Rising carbon levels robbing crops of vital nutrients

Dec 11, 2018, 6:48 AM EST
(Source: Brandon Giesbrecht/flickr)
(Source: Brandon Giesbrecht/flickr)

Plants use atmospheric carbon dioxide to carry out photosynthesis and, in the process, produce our nutritious food. New studies point out that rising carbon levels in the air are robbing the crops of vital nutrients, including protein, zinc, and iron, which are essential for human growth and development.

A recent experiment found that the concentration of nutrients in wheat, maize, soybeans and field peas dropped sizably when exposed to carbon dioxide levels expected in 2050, notes Scientific American.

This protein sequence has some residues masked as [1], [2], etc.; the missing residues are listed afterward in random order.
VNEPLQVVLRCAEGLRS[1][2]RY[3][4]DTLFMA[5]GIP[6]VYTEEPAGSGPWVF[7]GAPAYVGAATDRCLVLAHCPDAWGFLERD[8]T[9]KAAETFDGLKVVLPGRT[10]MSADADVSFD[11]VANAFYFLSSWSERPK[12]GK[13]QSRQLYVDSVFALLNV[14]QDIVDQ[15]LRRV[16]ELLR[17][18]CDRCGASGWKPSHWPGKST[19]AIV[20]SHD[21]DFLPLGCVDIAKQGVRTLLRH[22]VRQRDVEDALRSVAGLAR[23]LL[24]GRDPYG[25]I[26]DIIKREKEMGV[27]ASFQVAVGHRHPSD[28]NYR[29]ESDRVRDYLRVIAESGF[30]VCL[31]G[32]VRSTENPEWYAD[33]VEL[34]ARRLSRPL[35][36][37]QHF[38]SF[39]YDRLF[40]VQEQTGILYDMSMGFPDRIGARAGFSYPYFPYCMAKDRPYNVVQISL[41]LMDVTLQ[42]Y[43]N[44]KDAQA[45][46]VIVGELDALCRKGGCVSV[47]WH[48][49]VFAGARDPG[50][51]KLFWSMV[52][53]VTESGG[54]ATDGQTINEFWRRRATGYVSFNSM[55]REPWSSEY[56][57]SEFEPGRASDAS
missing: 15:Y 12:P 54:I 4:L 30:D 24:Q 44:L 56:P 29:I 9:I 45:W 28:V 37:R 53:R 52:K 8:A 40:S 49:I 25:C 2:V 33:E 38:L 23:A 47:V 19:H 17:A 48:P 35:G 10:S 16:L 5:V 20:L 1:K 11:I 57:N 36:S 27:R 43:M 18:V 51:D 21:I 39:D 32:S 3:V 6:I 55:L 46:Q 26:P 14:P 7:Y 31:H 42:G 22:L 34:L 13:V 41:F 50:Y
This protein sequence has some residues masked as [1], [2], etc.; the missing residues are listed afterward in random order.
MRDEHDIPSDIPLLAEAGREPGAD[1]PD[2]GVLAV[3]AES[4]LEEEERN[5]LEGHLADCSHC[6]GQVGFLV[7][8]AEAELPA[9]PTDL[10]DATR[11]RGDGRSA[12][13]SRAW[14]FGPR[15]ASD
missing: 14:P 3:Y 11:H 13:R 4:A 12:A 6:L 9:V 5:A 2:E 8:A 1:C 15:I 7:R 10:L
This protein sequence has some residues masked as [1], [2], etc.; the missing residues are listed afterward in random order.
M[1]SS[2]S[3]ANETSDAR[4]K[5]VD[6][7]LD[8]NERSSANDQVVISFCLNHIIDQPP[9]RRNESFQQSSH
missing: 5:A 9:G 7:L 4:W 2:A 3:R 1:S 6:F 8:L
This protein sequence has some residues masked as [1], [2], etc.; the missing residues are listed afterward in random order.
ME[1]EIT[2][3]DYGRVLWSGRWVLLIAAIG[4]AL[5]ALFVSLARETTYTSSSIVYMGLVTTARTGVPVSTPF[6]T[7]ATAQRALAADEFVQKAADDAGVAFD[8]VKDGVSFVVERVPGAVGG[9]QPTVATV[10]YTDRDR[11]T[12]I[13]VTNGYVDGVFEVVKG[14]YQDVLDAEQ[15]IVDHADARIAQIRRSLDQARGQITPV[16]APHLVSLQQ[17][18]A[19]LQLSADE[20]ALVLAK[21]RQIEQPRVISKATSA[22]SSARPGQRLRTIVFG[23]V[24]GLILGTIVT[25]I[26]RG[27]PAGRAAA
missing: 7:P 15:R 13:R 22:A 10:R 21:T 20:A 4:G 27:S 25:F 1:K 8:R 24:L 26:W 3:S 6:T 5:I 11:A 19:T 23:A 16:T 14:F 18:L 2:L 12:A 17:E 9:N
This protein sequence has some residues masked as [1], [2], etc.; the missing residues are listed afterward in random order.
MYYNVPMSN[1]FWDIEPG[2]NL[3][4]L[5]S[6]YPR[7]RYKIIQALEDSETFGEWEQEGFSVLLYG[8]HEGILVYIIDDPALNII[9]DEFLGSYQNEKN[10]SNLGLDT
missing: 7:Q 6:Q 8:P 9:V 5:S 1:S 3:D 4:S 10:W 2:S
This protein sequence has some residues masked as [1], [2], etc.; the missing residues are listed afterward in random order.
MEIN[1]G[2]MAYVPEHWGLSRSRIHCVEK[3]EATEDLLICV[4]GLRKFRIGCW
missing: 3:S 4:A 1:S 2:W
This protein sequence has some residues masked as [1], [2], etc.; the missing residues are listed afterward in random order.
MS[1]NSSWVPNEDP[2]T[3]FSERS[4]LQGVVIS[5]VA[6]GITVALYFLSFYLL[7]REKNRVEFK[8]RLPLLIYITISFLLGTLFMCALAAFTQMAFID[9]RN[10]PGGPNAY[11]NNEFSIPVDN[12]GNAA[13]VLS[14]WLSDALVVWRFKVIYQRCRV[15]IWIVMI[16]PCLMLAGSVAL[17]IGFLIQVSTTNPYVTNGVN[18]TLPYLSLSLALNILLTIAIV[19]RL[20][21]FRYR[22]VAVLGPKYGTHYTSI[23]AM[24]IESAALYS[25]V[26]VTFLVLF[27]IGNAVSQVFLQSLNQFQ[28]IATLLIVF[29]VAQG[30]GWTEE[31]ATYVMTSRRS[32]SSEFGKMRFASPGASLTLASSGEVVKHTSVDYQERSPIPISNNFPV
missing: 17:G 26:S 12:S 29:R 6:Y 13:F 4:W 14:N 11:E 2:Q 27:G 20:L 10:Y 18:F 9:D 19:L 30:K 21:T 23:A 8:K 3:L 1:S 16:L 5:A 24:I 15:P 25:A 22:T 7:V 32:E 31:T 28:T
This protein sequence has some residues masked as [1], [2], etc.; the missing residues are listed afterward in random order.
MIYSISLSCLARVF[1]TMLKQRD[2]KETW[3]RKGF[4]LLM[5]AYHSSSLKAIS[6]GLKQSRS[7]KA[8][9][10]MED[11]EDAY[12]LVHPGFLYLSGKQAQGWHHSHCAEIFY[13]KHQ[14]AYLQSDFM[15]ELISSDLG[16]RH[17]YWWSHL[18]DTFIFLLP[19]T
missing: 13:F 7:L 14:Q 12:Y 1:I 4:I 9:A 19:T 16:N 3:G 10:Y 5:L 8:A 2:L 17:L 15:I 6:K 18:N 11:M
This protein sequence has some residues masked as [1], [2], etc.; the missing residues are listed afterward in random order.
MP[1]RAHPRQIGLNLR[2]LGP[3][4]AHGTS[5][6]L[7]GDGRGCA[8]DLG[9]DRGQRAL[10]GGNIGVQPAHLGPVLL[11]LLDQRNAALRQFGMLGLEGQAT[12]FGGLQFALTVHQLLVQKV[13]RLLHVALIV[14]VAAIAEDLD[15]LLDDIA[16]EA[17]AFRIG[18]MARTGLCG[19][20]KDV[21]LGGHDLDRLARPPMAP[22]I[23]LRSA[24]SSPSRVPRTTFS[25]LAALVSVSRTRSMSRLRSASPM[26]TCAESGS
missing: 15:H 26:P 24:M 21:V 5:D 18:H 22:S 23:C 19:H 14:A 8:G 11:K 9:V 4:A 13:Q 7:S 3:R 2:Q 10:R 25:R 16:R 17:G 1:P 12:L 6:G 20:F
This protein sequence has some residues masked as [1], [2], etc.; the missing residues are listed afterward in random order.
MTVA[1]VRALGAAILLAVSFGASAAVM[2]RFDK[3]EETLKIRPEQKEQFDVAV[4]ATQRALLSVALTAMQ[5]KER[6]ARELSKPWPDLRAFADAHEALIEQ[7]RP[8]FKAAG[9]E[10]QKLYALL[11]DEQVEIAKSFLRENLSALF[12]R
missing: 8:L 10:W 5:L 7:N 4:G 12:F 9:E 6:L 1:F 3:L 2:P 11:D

Agricultural scientists call excess carbon dioxide as “junk food” for plants, which feed on it to grow bulkier and faster but at the expense of their nutrient-density. The change in the nutrient concentration of the crops could breed zinc deficiency in more than 175 million people by the middle of the century while another 122 million may develop protein deficiency, notes reports The Guardian.

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